Although earlier trials showed positive indications for stem cell therapy in this area, the new study aims to provide a definitive answer as to whether the cells will work specifically in this treatment. Funded by €5.9 million from the European Union Seventh Framework Programme for Research and Innovation (FP7), the trial is led by Professor Anthony Mathur and colleagues from Barts Health NHS Trust in London and Queen Mary, University of London NIHR Cardiovascular Biomedical Research Unit.
Eighteen partners across eleven EU countries are also participating in this the biggest and most comprehensive Centres taking part include those in Frankfurt, Hannover, Rome, Copenhagen, Oslo, Rostock, Katowice, Leuven and King’s College Hospital in London and University College London (UCL). It is also hoped that more centres across Europe will join. Professor Mathur, confirmed that the trial is ‘still in the planning stage’, adding: ‘Our studies will tell us if adult stem cells in bone marrow can repair damaged hearts and, if so, how these cells should be administered to patients.’ He also added that more clinical centres are needed for the trial as it works to recruit the 3,000 patients, researchers are keen to hear from clinical centres interested in contributing patients and researchers are keen to hear from clinical centres interested in contributing patients. Initially half of the 3,000 patients will have their own stem cells taken from their bone marrow and injected into their heart within five days of suffering a heart attack. The remainder will undergo conventional therapy.
‘This study is designed to see whether we can achieve a 25% reduction in mortality at two years,’ Prof. Mathur explained. Other associated studies will look at mechanistic explanations of what is happening, but the fundamental study is designed to demonstrate this mortality reduction. ‘What we want to do is find out whether cell therapy will make people live longer and with a better quality of life; we want to address whether, in its very early and easiest form, the use of adult stem cells has a mortality benefit.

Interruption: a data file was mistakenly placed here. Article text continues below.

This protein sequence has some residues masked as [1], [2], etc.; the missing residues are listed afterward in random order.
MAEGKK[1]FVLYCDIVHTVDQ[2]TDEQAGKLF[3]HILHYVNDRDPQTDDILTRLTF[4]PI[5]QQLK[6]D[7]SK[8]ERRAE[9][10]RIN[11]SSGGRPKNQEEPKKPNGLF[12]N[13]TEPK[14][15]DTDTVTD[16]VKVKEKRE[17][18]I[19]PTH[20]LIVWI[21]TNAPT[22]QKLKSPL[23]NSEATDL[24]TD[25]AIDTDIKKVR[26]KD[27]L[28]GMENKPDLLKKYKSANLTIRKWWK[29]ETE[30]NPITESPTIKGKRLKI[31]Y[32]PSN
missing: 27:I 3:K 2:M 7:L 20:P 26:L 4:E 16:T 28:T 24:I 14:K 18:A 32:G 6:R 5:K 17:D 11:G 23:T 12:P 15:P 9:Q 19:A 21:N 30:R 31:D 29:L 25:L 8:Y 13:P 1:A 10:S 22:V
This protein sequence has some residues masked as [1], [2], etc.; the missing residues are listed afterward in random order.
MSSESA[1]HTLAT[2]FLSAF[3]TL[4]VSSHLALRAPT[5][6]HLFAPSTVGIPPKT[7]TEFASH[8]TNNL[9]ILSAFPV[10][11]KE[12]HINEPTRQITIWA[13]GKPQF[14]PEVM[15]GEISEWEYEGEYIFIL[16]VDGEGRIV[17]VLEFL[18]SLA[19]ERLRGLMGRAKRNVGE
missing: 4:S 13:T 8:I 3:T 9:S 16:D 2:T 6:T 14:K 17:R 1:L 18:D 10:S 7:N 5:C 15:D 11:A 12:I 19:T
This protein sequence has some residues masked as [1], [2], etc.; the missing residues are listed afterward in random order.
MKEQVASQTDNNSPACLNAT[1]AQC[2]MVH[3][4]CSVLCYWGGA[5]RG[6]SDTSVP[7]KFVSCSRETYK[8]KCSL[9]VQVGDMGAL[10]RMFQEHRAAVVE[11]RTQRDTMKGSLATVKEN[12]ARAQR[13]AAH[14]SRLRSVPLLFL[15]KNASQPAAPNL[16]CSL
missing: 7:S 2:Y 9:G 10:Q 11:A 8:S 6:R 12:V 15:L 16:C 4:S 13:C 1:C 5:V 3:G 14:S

‘It is an ambitious study, but one that will really answer the question about the role of stem cell therapy in its current form.’ Professor Mathur’s team has been conducting stem cell trials since 2005 in various groups of patients who have had heart attacks, those with established heart failure and those with dilated cardiomyopathy. But the BAMI trial, one of the first of its kind in translational medicine of this size, follows on from positive indications from similar smaller studies elsewhere -- success that was significant in attracting EU funding. Professor John Martin from UCL pointed out that the powerful partnership of European doctors and scientists could solve a fundamental problem of importance to everyone. ‘It will answer whether adult multipotential stem cells in their natural environment can treat human disease.’ After a two-year follow-up, participants’ data will be analysed to see how many are alive after being in the trial. The trial comes as researchers at the University of Louisville, USA (recently reported in The Lancet) showed that stems cells taken from a patient’s heart could be used to repair damaged heart tissue. The team said results from the preliminary trial indicated that cardiac stem cells could ‘markedly improve contractile function of the heart’.
* Centres interested in contributing patients to the BAMI study can contact Prof. Mathur at email@example.com
An academic at Queen Mary’s Hospital, and Honorary Consultant Cardiologist at Bart and the London NHS Trust, Professor Anthony Mathur divides his time between clinical work and basic science aimed at con ducting translational research. His PhD focused on platelet and stem cell biology as well as cellular bioenergetics, interests that consolidate his current study of the mechanisms by which stem cells may improve cardiac function. He is Secretary of the ESC Task force on stem cells in cardiovascular disease and chairs the clinical group of the British Cardiac stem cells collaborative by Professor John Martin.